Acura ZDX to Sebring: Adaptive Cruise Control Done Right

#Acura, #ZDX

There's a lot of I-75 between Michigan and Florida, so the ZDX's cruise control has been on for hundreds of miles. Since our ZDX is an Advance trim, it's equipped with radar-based adaptive cruise control that will automatically slow the vehicle as it comes up on another car. We've been critical of such systems in the past, but Acura's execution is so good that we actually enjoy using it. Here's why:

It follows at a reasonable distance. On the highway, the ZDX will follow at about three to four car lengths when set to maintain the smallest possible gap. That's not enough to keep anyone from cutting in between your train, but it feels like both a safe and natural distance. Some other automakers keep the follow distance so large, that you get the feeling you're making traffic less efficient. It's aggravating.

It is smooth and confident. The Acura does use the brakes in some situations where a human driver would simply stand off the gas pedal, but when the ZDX brakes, it tips in gently and gradually builds effort. When another car changes lanes into your path, the ZDX doesn't panic. It acts on the speed differential between the two vehicles rather than the distance, reacting in a much smarter manner.

It isn't hesitant to accelerate. Just as the ZDX is judicious with the brake pedal, it is well trained in how to accelerate. When following another car, the ZDX flexes the gas pedal perfectly to maintain an even distance. When the road opens up, so too does the throttle. It's always enough to provide satisfying acceleration but rarely calls for a downshift, keeping the cabin relaxed.

It can be switched off. Our biggest gripe with many other adaptive cruise control systems is that they can't be used like a traditional cruise control. In the ZDX, you simply hold the distance control button to switch between adaptive and standard cruise modes.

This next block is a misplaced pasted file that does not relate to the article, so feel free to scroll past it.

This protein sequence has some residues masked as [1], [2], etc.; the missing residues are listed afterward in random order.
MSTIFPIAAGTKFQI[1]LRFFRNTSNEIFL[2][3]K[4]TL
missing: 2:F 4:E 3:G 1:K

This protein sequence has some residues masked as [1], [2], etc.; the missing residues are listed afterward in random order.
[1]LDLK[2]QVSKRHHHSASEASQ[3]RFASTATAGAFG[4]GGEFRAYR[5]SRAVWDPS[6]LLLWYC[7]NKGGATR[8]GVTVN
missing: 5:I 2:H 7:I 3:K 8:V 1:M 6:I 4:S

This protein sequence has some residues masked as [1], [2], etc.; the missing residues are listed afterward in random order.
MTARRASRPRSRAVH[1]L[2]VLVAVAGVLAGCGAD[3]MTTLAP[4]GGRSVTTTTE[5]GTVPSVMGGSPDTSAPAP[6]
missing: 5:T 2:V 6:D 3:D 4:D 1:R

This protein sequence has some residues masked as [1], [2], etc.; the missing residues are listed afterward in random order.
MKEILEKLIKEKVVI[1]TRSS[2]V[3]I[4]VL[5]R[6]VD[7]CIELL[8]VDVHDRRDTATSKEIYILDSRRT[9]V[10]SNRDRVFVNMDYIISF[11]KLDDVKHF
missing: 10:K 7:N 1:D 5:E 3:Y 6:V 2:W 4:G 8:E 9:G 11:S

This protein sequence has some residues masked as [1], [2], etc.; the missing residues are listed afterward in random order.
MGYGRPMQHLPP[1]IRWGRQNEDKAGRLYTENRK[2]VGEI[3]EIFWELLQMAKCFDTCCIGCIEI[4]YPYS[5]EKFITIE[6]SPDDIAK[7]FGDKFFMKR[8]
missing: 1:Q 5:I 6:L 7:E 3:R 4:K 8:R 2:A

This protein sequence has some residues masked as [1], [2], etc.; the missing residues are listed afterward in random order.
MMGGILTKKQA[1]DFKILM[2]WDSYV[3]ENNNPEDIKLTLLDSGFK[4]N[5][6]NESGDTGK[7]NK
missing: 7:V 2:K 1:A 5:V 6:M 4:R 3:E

Adam
It's nice to see a positive article about the ZDX for once. I own a 2010 and have only been frustrated with the reviews, not so far the car. Drive the car (as you have) and one will understand. it's easy to fall in love with. I have never had anyone say there is little legroom in the back like so many of the reviews do. On the contrary, I have had four different rear seat passengers comment about how comfortable, spacious, quiet and good looking the rear seat was. In fact, I had one passenger say it was the most comfortable backseat he has ever sat in. He worked on a presentation via laptop back there happily for three hours. We hauled three passengers luggage that weekend and still had room for more without even breaking the plane of the back seat. Don't tell me the car doesn't have storage. It's larger and better designed than any trunk in the Acura lineup. My other complaint is that the gas figures for these reviews and even the factory sticker are way off. I am averaging 20-21 MPG in mixed driving in and around Washington D.C. which has some of the worst traffic in the country. On the highway, I get 23-24 MPG on average. My overall MPG average is 21 MPG according to the car's great computer system and I have never averaged worse than 18 MPG to any single destination in city driving. Not the best, but certainly not the worst. I don't know where they're getting 16 MPG from. Anyway, for the record, I'm 3,000 miles into this car and loving every moment! The only complaint that has ever been logged about the car is the roofline for the rear doors. My wife and I don't mind it, nor do our friends, but we're much younger than the people who complained (my 60 year old parents). Thanks for the review!

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